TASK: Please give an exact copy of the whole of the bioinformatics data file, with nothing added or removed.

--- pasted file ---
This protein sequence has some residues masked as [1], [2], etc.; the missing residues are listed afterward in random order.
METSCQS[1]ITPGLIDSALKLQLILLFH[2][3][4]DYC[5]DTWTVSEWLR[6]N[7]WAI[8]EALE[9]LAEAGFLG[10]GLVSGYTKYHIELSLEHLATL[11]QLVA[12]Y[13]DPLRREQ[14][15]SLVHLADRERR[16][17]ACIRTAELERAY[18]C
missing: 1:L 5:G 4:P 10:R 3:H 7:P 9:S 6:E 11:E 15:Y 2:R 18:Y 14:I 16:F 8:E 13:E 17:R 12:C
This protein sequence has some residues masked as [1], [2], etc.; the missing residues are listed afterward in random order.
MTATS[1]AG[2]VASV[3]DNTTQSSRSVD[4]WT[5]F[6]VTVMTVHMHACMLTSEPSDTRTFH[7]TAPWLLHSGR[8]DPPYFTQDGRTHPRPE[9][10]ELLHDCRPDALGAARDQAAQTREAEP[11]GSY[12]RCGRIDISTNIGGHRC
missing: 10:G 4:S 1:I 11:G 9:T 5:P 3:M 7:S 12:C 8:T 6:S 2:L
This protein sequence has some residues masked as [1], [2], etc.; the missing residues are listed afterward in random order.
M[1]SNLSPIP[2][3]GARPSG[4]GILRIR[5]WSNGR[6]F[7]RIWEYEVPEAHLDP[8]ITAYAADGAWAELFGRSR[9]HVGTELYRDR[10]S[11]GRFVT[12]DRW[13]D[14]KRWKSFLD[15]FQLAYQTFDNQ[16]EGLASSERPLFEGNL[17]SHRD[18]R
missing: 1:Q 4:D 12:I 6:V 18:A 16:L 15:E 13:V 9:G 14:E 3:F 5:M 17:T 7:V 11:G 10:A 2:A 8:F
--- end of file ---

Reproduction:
This protein sequence has some residues masked as [1], [2], etc.; the missing residues are listed afterward in random order.
METSCQS[1]ITPGLIDSALKLQLILLFH[2][3][4]DYC[5]DTWTVSEWLR[6]N[7]WAI[8]EALE[9]LAEAGFLG[10]GLVSGYTKYHIELSLEHLATL[11]QLVA[12]Y[13]DPLRREQ[14][15]SLVHLADRERR[16][17]ACIRTAELERAY[18]C
missing: 1:L 5:G 4:P 10:R 3:H 7:P 9:S 6:E 11:E 15:Y 2:R 18:Y 14:I 16:F 8:E 13:E 17:R 12:C
This protein sequence has some residues masked as [1], [2], etc.; the missing residues are listed afterward in random order.
MTATS[1]AG[2]VASV[3]DNTTQSSRSVD[4]WT[5]F[6]VTVMTVHMHACMLTSEPSDTRTFH[7]TAPWLLHSGR[8]DPPYFTQDGRTHPRPE[9][10]ELLHDCRPDALGAARDQAAQTREAEP[11]GSY[12]RCGRIDISTNIGGHRC
missing: 10:G 4:S 1:I 11:G 9:T 5:P 3:M 7:S 12:C 8:T 6:S 2:L
This protein sequence has some residues masked as [1], [2], etc.; the missing residues are listed afterward in random order.
M[1]SNLSPIP[2][3]GARPSG[4]GILRIR[5]WSNGR[6]F[7]RIWEYEVPEAHLDP[8]ITAYAADGAWAELFGRSR[9]HVGTELYRDR[10]S[11]GRFVT[12]DRW[13]D[14]KRWKSFLD[15]FQLAYQTFDNQ[16]EGLASSERPLFEGNL[17]SHRD[18]R
missing: 1:Q 4:D 12:I 6:V 18:A 16:L 15:E 13:V 9:G 14:E 3:F 5:M 17:T 7:V 11:G 10:A 2:A 8:F